How long does a judge have to make a preliminary hearing decision

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How long does a judge have to make a preliminary hearing decision

Asked on May 5, 2009 under Criminal Law, New York

Answers:

B. B., Member, New Jersey Bar / FreeAdvice Contributing Attorney

Answered 11 years ago | Contributor

There is nothing in the law that puts an exact time limit on a judge's decision, in most cases.  Sometimes, it can take months for a trial verdict, where the judge hears a case without a jury.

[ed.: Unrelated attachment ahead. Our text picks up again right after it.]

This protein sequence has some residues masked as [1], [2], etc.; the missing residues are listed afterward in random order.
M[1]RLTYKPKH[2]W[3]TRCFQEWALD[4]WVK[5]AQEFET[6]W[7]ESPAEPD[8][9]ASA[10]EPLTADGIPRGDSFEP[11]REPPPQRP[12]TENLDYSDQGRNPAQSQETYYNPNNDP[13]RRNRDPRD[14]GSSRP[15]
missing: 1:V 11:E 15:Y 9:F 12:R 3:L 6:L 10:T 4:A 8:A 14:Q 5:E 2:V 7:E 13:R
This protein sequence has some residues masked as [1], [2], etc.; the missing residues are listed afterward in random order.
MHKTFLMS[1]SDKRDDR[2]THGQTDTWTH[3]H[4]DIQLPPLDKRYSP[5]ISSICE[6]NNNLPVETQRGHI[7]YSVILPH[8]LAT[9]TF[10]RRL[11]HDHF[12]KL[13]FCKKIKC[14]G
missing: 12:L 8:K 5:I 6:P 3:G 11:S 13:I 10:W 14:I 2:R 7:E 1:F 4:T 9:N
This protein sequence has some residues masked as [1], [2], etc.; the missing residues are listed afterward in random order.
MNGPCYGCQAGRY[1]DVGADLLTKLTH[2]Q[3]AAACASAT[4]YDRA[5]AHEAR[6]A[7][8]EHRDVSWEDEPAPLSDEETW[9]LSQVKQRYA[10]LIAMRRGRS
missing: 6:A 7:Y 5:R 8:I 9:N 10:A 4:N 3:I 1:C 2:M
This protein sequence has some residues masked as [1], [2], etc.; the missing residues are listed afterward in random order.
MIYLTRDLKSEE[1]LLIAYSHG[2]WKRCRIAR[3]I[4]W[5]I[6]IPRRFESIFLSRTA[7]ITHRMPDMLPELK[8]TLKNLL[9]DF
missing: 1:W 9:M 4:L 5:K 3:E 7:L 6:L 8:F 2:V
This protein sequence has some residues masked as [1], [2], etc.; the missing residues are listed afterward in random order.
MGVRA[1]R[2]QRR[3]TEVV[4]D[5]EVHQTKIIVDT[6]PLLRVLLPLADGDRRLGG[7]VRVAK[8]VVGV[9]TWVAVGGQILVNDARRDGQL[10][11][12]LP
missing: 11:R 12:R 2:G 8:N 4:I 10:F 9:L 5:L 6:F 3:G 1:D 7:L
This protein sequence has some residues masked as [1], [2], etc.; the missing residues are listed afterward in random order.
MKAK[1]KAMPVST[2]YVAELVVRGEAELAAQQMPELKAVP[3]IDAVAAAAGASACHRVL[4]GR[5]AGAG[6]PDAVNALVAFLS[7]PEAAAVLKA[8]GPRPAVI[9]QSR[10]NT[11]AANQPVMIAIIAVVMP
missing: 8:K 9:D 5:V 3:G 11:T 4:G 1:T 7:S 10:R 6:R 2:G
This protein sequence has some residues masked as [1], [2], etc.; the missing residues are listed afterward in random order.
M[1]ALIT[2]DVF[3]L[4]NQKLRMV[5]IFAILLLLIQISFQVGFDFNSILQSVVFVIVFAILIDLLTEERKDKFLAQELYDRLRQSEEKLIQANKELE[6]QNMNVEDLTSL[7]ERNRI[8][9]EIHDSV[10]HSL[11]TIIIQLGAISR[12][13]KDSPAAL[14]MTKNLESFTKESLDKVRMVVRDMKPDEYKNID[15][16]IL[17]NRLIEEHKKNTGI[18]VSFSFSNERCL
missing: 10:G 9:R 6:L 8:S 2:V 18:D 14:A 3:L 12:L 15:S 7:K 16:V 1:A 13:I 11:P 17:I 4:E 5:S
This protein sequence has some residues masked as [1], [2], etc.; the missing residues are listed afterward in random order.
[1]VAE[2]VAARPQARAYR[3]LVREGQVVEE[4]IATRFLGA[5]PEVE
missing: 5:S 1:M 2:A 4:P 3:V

Still, you should not have to wait too long. Most preliminary hearing decisions are not that difficult, since the only question is, is there enough evidence to justify making the defendant stand trial?  The answer is usually yes, since the prosecutor gets the benefit of the doubt at this stage.  Because of that, if the judge is having trouble with the decision, it might be a good sign, so your best bet is to sit quietly and wait.

Most judges have to fill out reports every month, showing how many cases they got, how many cases they decided, and how many cases they have in their "backlog."  So I'd guess your worst case here would be by the end of the month.


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